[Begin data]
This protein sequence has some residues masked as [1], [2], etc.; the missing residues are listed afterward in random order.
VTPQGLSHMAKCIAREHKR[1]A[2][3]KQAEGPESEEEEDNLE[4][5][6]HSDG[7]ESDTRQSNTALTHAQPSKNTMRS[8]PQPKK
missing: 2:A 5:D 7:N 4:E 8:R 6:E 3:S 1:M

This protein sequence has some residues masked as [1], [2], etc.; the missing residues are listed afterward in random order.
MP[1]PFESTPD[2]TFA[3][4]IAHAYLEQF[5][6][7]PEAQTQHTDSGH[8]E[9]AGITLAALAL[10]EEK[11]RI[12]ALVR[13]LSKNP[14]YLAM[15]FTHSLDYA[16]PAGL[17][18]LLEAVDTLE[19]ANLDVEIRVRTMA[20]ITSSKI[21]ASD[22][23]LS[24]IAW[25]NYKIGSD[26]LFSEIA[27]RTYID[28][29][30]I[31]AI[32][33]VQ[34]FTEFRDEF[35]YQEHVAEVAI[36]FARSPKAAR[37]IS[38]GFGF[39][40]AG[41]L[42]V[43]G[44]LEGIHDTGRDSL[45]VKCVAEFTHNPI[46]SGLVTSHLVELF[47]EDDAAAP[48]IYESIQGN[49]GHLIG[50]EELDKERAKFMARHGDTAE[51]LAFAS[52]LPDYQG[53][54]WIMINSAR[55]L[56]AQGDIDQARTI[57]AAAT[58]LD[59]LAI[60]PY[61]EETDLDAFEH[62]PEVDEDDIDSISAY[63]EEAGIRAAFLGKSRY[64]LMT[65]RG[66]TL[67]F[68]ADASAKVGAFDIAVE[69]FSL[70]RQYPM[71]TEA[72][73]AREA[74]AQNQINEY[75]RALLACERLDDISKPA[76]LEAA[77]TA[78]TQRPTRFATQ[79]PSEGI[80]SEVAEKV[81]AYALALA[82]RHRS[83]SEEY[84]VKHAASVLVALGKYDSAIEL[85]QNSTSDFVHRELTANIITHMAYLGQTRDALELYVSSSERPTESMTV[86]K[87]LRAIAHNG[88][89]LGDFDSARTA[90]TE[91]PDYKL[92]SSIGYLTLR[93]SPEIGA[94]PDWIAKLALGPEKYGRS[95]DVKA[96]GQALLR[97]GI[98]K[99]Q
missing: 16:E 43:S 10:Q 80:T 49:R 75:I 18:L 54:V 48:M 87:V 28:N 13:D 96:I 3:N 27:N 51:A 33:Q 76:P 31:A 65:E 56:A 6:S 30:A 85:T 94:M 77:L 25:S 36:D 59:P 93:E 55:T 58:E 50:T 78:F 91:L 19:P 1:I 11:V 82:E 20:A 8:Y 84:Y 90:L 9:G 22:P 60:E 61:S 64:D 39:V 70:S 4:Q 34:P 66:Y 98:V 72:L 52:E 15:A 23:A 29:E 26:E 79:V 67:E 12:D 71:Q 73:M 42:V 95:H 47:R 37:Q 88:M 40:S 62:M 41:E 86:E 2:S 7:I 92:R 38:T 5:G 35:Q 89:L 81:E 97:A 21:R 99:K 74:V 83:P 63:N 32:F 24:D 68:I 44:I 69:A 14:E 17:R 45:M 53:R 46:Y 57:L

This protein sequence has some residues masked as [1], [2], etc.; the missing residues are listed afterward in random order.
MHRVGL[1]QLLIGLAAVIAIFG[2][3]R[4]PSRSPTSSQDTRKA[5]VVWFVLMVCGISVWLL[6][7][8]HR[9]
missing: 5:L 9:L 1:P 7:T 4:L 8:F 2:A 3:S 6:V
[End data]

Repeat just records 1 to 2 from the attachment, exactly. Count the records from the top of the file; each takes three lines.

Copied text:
This protein sequence has some residues masked as [1], [2], etc.; the missing residues are listed afterward in random order.
VTPQGLSHMAKCIAREHKR[1]A[2][3]KQAEGPESEEEEDNLE[4][5][6]HSDG[7]ESDTRQSNTALTHAQPSKNTMRS[8]PQPKK
missing: 2:A 5:D 7:N 4:E 8:R 6:E 3:S 1:M

This protein sequence has some residues masked as [1], [2], etc.; the missing residues are listed afterward in random order.
MP[1]PFESTPD[2]TFA[3][4]IAHAYLEQF[5][6][7]PEAQTQHTDSGH[8]E[9]AGITLAALAL[10]EEK[11]RI[12]ALVR[13]LSKNP[14]YLAM[15]FTHSLDYA[16]PAGL[17][18]LLEAVDTLE[19]ANLDVEIRVRTMA[20]ITSSKI[21]ASD[22][23]LS[24]IAW[25]NYKIGSD[26]LFSEIA[27]RTYID[28][29][30]I[31]AI[32][33]VQ[34]FTEFRDEF[35]YQEHVAEVAI[36]FARSPKAAR[37]IS[38]GFGF[39][40]AG[41]L[42]V[43]G[44]LEGIHDTGRDSL[45]VKCVAEFTHNPI[46]SGLVTSHLVELF[47]EDDAAAP[48]IYESIQGN[49]GHLIG[50]EELDKERAKFMARHGDTAE[51]LAFAS[52]LPDYQG[53][54]WIMINSAR[55]L[56]AQGDIDQARTI[57]AAAT[58]LD[59]LAI[60]PY[61]EETDLDAFEH[62]PEVDEDDIDSISAY[63]EEAGIRAAFLGKSRY[64]LMT[65]RG[66]TL[67]F[68]ADASAKVGAFDIAVE[69]FSL[70]RQYPM[71]TEA[72][73]AREA[74]AQNQINEY[75]RALLACERLDDISKPA[76]LEAA[77]TA[78]TQRPTRFATQ[79]PSEGI[80]SEVAEKV[81]AYALALA[82]RHRS[83]SEEY[84]VKHAASVLVALGKYDSAIEL[85]QNSTSDFVHRELTANIITHMAYLGQTRDALELYVSSSERPTESMTV[86]K[87]LRAIAHNG[88][89]LGDFDSARTA[90]TE[91]PDYKL[92]SSIGYLTLR[93]SPEIGA[94]PDWIAKLALGPEKYGRS[95]DVKA[96]GQALLR[97]GI[98]K[99]Q
missing: 16:E 43:S 10:Q 80:T 49:R 75:I 18:L 54:V 48:M 87:V 28:N 13:D 96:I 3:N 27:N 51:A 33:Q 76:P 31:A 65:E 56:A 6:S 30:A 85:T 94:M 77:L 25:S 36:D 59:P 93:E 55:T 58:E 50:T 78:F 91:L 19:P 1:I 11:V 82:E 20:A 8:Y 84:Y 90:L 9:G 22:P 60:E 61:S 64:D 39:V 70:S 4:Q 34:P 66:Y 98:V 72:L 52:E 15:A 23:A 29:E 26:E 79:V 67:E 12:D 71:Q 73:M 42:V 95:H 47:R 37:Q 88:M 40:S 62:M 41:E 86:E 2:S 7:I 92:R 38:T 5:G 35:Q 89:L 81:E 97:A 21:R 99:K 74:V 83:P 63:N 32:F 24:D 68:I 44:I 69:A 14:E 17:R 45:M 53:R 46:Y 57:L